- ASUS ROG Maximus V Formula Motherboard Review
- Meet The Family - ROG Maximus V Series
- A Closer Look - Design Highlights
- A Closer Look - Topology and I/O
- Features - UEFI BIOS
- Features - Software and Utilities
- Testing - Setup and Overclocking
- Testing - Storage and USB
- Testing - CPU and Memory
- Final Thoughts
- All Pages
Features - UEFI BIOS
ASUS boards have adopted a reputation for being wonderfully easy to configure thanks to the mouse friendly UEFI BIOS. The UEFI BIOS of the Maximus V Formula varies from those on other ASUS boards only in its color scheme, and there is no part of the interface that leaves us wanting. The visual appeal and ease of navigation makes scrubbing through menus a breeze. Rather than spending valuable time digging through layer upon layer of system settings, users can press F3 to call up a set of shortcuts to access commonly adjusted performance metrics. One major update to the BIOS as a whole is that it is now CAP based rather than ROM based. This ensures the best performance, interoperability and compatibility for the UEFI specification and Windows 8. The BIOS is presented in an ‘EZ Mode’ upon first booting up the system. The EZ mode acts as a simple dashboard for viewing basic system information and allows users to set the display language, performance mode, and boot device priority.
Those wanting to get at the real meat of the interface can dive into the ‘Advanced Mode.’ Placed at the forefront of the Advanced Mode is the 'Extreme Tweaker.' This menu acts as a hub for overclocking, allowing the user to set CPU ratios manually, select the desired Level Up setting, enable X.M.P. mode, or even load a tailored Gamers' OC Profile for day-to-day gaming. One can also manually adjust a bevy of voltage settings including CPU voltage, DRAM voltage, and the CPU I/O skew to increase overclocking potential. Modifications to memory frequency are just a click away, and users can find a great deal of powerful options within the DIGI+ Power Control menu. Those who are diligent about getting their system’s just right will appreciate the ability to press F12 to send a screen capture to an attached flash drive. No more forgetting those finely tuned settings!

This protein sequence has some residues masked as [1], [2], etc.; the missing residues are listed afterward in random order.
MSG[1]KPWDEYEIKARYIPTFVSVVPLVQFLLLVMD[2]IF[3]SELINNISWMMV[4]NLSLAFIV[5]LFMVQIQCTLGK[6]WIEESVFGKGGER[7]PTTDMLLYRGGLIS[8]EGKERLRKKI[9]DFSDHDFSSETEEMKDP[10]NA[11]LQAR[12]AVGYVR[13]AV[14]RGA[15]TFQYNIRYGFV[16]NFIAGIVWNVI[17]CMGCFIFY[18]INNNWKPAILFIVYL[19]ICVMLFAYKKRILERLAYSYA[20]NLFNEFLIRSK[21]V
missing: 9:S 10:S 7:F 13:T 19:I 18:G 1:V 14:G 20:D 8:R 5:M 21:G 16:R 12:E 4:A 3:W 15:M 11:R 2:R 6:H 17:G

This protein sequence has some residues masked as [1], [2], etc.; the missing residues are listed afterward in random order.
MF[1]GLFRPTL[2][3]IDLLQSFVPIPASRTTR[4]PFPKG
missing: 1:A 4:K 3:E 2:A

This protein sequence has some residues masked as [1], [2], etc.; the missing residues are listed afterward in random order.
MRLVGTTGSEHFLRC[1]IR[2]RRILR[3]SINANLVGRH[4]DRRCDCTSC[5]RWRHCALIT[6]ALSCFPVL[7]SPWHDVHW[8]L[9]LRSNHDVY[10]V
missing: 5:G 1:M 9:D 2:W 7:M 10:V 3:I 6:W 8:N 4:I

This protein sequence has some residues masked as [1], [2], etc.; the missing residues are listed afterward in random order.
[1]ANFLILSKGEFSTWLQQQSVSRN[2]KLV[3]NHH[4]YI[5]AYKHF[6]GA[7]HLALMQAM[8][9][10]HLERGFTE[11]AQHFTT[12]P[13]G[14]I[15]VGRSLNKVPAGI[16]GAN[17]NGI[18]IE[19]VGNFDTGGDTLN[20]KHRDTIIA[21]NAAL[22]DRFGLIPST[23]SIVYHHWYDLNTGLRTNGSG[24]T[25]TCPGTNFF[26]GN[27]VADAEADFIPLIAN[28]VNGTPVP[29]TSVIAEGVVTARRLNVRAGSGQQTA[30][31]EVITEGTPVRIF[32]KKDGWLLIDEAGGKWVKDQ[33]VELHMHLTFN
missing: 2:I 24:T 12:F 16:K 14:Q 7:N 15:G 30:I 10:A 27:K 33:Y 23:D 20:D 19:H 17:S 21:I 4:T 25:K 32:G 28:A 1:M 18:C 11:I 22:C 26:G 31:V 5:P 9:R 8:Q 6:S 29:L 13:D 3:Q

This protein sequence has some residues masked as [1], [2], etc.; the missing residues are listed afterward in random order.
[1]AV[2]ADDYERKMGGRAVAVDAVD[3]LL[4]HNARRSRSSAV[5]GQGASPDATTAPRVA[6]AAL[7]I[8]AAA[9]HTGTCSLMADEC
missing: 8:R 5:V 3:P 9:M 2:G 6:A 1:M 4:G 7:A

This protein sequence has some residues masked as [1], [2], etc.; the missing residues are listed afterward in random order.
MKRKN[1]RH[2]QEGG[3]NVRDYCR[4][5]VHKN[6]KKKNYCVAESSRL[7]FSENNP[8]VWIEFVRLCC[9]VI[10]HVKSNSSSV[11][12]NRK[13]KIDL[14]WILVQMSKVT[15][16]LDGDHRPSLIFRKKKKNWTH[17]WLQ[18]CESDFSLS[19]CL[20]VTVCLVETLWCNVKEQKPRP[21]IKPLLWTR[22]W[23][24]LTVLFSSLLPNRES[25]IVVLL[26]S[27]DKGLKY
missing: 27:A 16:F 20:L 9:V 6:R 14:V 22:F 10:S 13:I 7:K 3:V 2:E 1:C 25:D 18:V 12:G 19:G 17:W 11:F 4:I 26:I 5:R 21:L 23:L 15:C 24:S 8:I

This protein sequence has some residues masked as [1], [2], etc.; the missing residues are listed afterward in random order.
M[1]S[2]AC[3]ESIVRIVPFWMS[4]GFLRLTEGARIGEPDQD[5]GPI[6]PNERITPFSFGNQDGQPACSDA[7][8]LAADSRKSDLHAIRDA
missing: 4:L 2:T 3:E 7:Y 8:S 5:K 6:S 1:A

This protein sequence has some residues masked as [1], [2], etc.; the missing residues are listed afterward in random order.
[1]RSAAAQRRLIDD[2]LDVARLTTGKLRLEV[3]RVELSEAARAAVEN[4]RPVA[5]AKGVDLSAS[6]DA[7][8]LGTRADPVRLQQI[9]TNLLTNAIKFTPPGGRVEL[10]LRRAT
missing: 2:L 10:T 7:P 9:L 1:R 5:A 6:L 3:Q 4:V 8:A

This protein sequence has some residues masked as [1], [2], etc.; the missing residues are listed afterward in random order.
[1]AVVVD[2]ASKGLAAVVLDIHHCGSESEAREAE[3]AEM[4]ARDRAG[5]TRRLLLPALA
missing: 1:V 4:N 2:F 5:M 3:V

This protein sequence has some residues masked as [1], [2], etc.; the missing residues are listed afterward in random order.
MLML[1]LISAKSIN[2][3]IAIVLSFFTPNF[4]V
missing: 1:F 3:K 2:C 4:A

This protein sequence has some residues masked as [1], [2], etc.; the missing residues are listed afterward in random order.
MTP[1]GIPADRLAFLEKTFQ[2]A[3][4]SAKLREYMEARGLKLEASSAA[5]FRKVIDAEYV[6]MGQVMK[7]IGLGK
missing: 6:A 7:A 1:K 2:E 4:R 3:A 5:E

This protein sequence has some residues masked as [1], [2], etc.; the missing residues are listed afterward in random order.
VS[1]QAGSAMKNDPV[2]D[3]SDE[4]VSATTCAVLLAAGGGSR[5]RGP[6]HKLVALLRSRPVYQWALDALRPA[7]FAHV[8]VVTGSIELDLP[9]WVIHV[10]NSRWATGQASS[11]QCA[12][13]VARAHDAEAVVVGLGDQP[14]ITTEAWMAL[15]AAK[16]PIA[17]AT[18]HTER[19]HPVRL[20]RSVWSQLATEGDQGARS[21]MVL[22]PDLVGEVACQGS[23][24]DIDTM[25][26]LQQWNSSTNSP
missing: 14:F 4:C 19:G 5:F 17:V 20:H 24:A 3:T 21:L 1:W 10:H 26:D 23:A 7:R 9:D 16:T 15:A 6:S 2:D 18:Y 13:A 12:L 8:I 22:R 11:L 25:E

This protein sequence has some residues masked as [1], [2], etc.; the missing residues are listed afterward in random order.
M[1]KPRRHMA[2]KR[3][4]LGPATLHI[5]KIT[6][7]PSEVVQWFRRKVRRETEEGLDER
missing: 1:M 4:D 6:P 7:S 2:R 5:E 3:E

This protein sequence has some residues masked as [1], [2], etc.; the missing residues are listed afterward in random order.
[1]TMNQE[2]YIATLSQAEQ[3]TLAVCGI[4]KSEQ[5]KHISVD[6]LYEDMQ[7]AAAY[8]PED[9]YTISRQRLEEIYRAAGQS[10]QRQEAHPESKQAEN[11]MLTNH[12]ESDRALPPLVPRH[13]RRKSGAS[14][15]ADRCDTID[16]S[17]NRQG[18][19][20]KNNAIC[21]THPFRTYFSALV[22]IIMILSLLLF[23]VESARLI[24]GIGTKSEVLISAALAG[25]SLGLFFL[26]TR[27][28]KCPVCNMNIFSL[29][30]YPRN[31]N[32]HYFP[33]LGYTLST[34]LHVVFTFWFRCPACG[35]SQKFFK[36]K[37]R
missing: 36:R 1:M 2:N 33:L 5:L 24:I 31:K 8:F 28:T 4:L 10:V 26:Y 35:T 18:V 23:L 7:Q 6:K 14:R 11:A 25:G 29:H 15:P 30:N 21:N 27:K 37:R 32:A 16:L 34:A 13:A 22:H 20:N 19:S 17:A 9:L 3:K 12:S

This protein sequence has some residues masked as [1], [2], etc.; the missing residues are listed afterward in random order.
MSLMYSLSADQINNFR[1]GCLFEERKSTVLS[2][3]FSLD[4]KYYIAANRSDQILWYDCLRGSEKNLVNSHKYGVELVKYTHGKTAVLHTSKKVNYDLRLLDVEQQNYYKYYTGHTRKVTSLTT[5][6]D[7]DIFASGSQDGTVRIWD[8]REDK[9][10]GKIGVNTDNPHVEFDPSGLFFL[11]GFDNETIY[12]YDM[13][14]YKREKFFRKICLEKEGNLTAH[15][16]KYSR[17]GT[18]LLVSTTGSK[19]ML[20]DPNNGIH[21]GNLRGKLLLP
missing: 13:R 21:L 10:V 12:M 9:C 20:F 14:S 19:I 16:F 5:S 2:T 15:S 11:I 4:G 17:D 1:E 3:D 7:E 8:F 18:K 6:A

Activating advanced Intel features of the chipset such as Adaptive Thermal Monitoring, Virtualization Technology, Rapid Start, and Smart Connect can be accomplished via the ‘Advanced’ tab. Every other core function that one can think of is probably in here as well. Whether it’s configuring the response of the APM in the event of a power failure, enabling USB 3.0 support on legacy operating systems, or empowering both integrated and discrete graphics, if there’s a setting you’re looking for and it cannot be found here, then it probably doesn’t exist. One can even go so far as to extinguish the red LEDs on the front of the board, although I can’t imagine why they would ever want to do so.
For a quick look at system voltages, temps, and fan speed thresholds, there is the aptly named ‘Monitor’ tab. Only the Fan Speed Control menu offers any adjustability, but the options found there can prove quite useful. Minimum allowable fan RPMs and maximum temperature ranges can help keep your fans operating at a speed that provides a healthy amount of airflow for your overall system.
One of our favorite features of the ‘Tool’ tab is the SPD menu. It helps to diagnose DIMMs that aren't operating properly, which could be either due to faulty hardware or a failed overclock. It is especially helpful to determine which stick or slot isn't being properly detected without having to attempt a boot into the OS, only to be turned away by a blue screen. Other available functions include labeling, saving, and/or loading overclocking profiles, in addition to password protecting the BIOS itself. One can also set the overclocking preferences to be loaded at a push of the ‘Go Button’ mounted on the front of the board.
Corrupted BIOS got you down? It can happen to anyone, even if they are using an ASUS motherboard without soldered ROM chips. Providing a plug-and-play solution for the ROM is a good first line of defense against surges, as are the ESD (Electrostatic Discharge) diodes sprinkled around the board. If the ROM still manages to become corrupted, it's time to break out the EZ Flash 2 Utility. You can download the latest version of your board's BIOS to a flash drive and update over USB. The utility will go the extra mile to compare the old and new version of the BIOS to confirm that you are flashing the correct file. Those that still experience trouble can resort to using the USB BIOS Flashback button on the rear I/O. All you need is the same USB drive and ATX standby power connected. No CPU, GPU, or memory is required. Press and hold the BIOS Flashback button for three seconds and you will be back in business with a fresh BIOS in minutes.